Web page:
Alien 3 (David Fincher, 1992)
Before Se7en, The Social Network and Fight Club, David Fincher was unknown and the nightmare he encountered shooting Alien 3 nearly made him turn his back on filmmaking for good. Alien 3 went wildly over budget, changed directors, had its script rewritten by multiple writers during shooting and was re-cut by studio executives behind Fincher’s back – one of many ways they constantly undermined the young director. Unsurprisingly, David Fincher disowned the film.
Heaven’s Gate (Michael Cimino, 1980)
After making The Deer Hunter, Michael Cimino was Hollywood royalty. But Heaven’s Gate marked not only the end of the decade but also a golden period for American cinema. The film was budgeted at 11 million dollars but ended up spiralling to 44 million and only made 3 million at the box office. Not good.
Cimino shot a million, yes a million, feet of film and handed in a cut of 5.5 hours to bemused studio executives. In the end, Heaven’s Gate destroyed United Artists, Cimino’s career, and the unprecedented levels of freedom afforded to young talented directors.
The Crow (Alex Proyas, 1994)
Is there a greater production problem than having your star die during shooting? After a mistake by crew members who left live ammunition rather than blanks in a gun used for filming, Brandon Lee was accidentally killed with eight days of filming still remaining.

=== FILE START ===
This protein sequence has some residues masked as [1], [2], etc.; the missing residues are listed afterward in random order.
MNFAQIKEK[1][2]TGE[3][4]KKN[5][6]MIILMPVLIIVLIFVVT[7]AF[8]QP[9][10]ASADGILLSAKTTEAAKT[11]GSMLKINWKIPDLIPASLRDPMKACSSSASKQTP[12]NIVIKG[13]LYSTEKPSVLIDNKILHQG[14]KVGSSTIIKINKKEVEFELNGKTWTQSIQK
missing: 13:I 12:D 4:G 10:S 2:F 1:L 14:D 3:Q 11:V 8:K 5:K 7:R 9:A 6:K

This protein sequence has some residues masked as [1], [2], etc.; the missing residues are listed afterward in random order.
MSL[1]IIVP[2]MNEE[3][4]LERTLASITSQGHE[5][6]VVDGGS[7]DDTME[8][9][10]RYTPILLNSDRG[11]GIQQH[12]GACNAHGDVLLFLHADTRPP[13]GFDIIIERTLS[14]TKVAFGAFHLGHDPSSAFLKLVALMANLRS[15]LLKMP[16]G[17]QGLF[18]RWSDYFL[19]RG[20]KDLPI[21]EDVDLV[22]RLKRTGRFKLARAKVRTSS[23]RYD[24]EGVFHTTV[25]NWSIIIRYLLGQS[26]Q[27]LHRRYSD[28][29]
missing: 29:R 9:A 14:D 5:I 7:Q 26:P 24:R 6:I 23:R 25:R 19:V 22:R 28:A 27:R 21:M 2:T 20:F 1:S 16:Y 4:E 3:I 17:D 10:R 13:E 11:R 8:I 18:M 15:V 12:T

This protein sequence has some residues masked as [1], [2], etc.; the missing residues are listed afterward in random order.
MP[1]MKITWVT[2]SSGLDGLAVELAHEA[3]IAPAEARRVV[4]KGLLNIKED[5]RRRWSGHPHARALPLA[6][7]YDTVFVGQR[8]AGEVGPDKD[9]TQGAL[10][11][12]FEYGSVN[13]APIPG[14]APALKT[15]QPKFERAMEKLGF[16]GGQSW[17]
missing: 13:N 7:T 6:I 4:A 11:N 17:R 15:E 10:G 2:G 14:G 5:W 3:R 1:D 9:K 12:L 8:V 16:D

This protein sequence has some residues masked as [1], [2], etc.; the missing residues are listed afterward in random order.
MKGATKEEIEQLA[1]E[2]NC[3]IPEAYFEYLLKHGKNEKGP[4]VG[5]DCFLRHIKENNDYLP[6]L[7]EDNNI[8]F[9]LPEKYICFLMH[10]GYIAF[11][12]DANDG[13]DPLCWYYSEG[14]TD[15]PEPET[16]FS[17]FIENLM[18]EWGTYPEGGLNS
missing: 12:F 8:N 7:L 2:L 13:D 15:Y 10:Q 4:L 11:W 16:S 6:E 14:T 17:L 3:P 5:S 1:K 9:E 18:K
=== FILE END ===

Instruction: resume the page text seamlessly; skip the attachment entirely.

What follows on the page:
The Man Who Killed Don Quixote (Terry Gilliam, Unreleased)
Terry Gilliam’s Don Quixote project was so troubled it never actually came to fruition, and a documentary was made on the problems it encountered. The project was doomed from the start after Gilliam decided to shoot near a NATO air base, freak floods destroyed equipment, and the leading actor, Jean Rochefort, fell off his horse and had to bow out altogether, leading to the film’s demise. Gilliam still hopes to make the film.
Twilight Zone: The Movie (John Landis, Steven Spielberg, Joe Dante, George Miller, 1983)
Deaths on movie sets really shouldn’t occur – after all, this is meant to be fiction. During a segment of the film directed by John Landis, actor Vic Morrow and a child actor were both decapitated and mutilated by the rotor blades of a helicopter while another child actor was crushed to death. Apparently an inexperienced technician exploded two pyrotechnic explosions incorrectly, the helicopter pilot lost vision and control and crash landed on Morrow and the children.
To compound matters, the film’s production violated Californian child labour and health and safety laws and led to civil action against the filmmakers, which lasted for nearly a decade.
The Abyss (James Cameron, 1986)
The cast of The Abyss were driven to breaking point in James Cameron’s ambitious underwater thriller. Cameron’s uncompromising (to put it kindly) directorial style alienated his cast after he had them working 70-hour weeks and asked them to urinate in their diving suits to save time between takes – hey, at least he was trying to shorten their hours.
The pressure finally got to the cast and they resorted to smashing up their trailers and dressing rooms, Keith Moon-style, to release their pent up anger.